My marathon training schedule called for a nine mile run at marathon race pace today. I was able to get the run in early this morning when the temperatures were in the low 60s. Before leaving, I quickly wrote down my goals for the run: run the first 6 miles at 7:15/mile pace and then concentrate on lowering the pace in the last three miles to 7:05/mile. Much of this thought was something I picked up on from the women’s Olympic marathon race commentators last Sunday. They talked about runners trying to finish the first 20 miles of the marathon as efficiently as possible, and then really concentrate on lowering the pace and racing in the last 6.2 miles. I wanted to follow that blueprint in today’s training run. I wanted to start out at a good but efficient pace and then finish the run strong by picking up the pace.
Or at least that was the plan. The first mile was near the target at 7:13. But what I did not account for was that the run naturally started at a slower pace, so by the time I finished the first mile, my pace was actually faster than that. Thus, the following miles came in faster staying near the pace at the end of mile 1: mile two at 6:57; mile 3 at 7:04; mile 4 at 7:07; and mile 5 at 6:59. Of course, there are other factors such as elevation that come into play when looking strictly at pace. For example, I believe the effort was the same between miles 5 and 6, but mile 6 slowed to 7:10 due to an elevation gain that was an elevation loss in the previous mile. Each of the first six miles had individual mile splits that were faster than my plan.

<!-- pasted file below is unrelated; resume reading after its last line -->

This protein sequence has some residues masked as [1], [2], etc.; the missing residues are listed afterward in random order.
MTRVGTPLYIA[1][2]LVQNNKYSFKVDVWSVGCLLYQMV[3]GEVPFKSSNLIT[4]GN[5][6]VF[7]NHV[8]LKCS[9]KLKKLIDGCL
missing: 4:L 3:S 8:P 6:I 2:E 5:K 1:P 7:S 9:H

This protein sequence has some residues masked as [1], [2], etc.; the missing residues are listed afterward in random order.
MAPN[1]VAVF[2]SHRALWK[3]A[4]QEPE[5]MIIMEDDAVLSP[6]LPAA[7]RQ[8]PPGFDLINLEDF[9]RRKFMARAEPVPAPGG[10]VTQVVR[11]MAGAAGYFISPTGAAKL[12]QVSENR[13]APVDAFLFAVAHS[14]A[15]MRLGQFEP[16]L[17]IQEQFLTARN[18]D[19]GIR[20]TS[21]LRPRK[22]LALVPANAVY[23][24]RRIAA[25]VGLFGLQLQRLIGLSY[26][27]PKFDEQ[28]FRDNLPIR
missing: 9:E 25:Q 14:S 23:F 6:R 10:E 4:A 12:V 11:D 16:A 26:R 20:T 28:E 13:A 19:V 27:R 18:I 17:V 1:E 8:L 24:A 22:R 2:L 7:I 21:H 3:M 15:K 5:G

I tried to keep the negative thoughts of what the side effects of going out faster than planned out of my head during the final three miles. Mile 7 came in at 6:59; mile 8 was 6:50; and finally mile 9 was 6:53. The totals were 9.01 miles in 1:03:15 or 7:01/mile average pace.
Since this was a marathon race pace training run, most of my thoughts centered around that one focus. I tried to ensure the most efficient and loose running within the first 2/3 of the run and then focus on a quicker turnover in the final 1/3. One thought that I hope to continue using in future training runs and races is to stay focused on the current mile. In past marathons my mind would wander and I would start worrying about the ability to continue at the current pace. If the mind goes there, the body is sure to follow. By staying focused on little chunks, one mile at a time, I was able to free myself from those thoughts as much as possible today. When such thoughts started creeping in, I reminded myself of the effort I put into building my base in the Spring and the past nine weeks which have focused on creating and maintaining a quicker turnover. So, my lesson from today’s run: stay positive by focusing on the current mile and believe that your training will get you through the additional miles ahead.
This week is a step back week, which means lesser miles to help the body recover from the recent higher mileage weeks. Tomorrow’s run will be the week’s long run, but at only 12 miles. I’m looking forward to it as I will join one of my recent running friends for the run.